Go To Content
  • facebook
  • Google
  • Line
  • Twitter
  • Forward
  • Print

Articles & Issues

01.Pyrrolizidine Alkaloids - Tumorigenic Components in Chinese Herbal Medicines and Dietary Supplemen

【Update Date:2002-03-01】 unit:
Pyrrolizidine Alkaloids - Tumorigenic Components in Chinese Herbal Medicines and Dietary Supplements

PETER P. FU1*, YA-CHEN YANG1, QINGSU XIA1, M.W. CHOU1, Y.Y. CUI1,2 AND G. LIN2*

1. National Center for Toxicological Research, Jefferson, AR 72079, U.S.A.
2. Department of Pharmacology, The Chinese University of Hong Kong, Shatin, Hong Kong, Special Administrative Region

§This article is not an official U.S. Food and Drug Administration (FDA) or National Toxicology Program (NTP) guidance or policy statement. No official support or endorsement by the U.S. FDA and NTP is intended or should be inferred.
 
(Received: September 18, 2002; Accepted: November 13, 2002)
 
ABSTRACT

  Traditional Chinese medicine (TCM) has long been used for treating illness in China and other Asian countries, and recently used by the Western countries in several different ways, either for new drug development, or as functional foods and dietary supplements. However, quality assurance and health adverse effects of the herbal plants have not been well studied. Pyrrolizidine alkaloids, a class of hepatotoxic and tumorigenic compounds, have been detected in herbal plants and dietary supplements. In this review, the sources of the pyrrolizidine alkaloid-containing Chinese herbal plants in China and the toxicity, genotoxicity, and tumorigenicity of these compounds are discussed. The metabolic pathways, particularly the activation pathways leading to genotoxicity, are discussed. Recent mechanistic studies indicate that pyrrolizidine alkaloids induce tumors via a genotoxic mechanism mediated by 6,7-dihydro-7-hydroxy-1-hydroxymethyl-5H-pyrrolizine (DHP)-derived DNA adduct formation. This mechanism may be general to most carcinogenic pyrrolizidine alkaloids. Perspectives are included for suggestion of directions of future research.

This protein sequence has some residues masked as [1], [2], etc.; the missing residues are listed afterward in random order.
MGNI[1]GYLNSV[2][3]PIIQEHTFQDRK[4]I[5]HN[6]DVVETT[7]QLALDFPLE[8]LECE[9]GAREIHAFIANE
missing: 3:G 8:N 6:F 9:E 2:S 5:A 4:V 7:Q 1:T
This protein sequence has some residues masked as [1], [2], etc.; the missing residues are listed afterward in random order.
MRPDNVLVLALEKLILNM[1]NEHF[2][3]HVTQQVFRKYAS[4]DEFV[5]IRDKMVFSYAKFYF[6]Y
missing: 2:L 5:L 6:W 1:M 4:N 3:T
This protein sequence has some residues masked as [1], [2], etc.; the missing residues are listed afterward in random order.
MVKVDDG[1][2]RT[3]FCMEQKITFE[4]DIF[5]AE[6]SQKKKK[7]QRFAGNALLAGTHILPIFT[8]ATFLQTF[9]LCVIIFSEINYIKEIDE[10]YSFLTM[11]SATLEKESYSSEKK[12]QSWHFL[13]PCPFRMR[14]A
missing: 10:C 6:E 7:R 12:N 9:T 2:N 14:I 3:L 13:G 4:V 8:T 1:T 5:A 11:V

Key words: Pyrrolizidine alkaloids; Chinese herbal medicines; tumorigenecity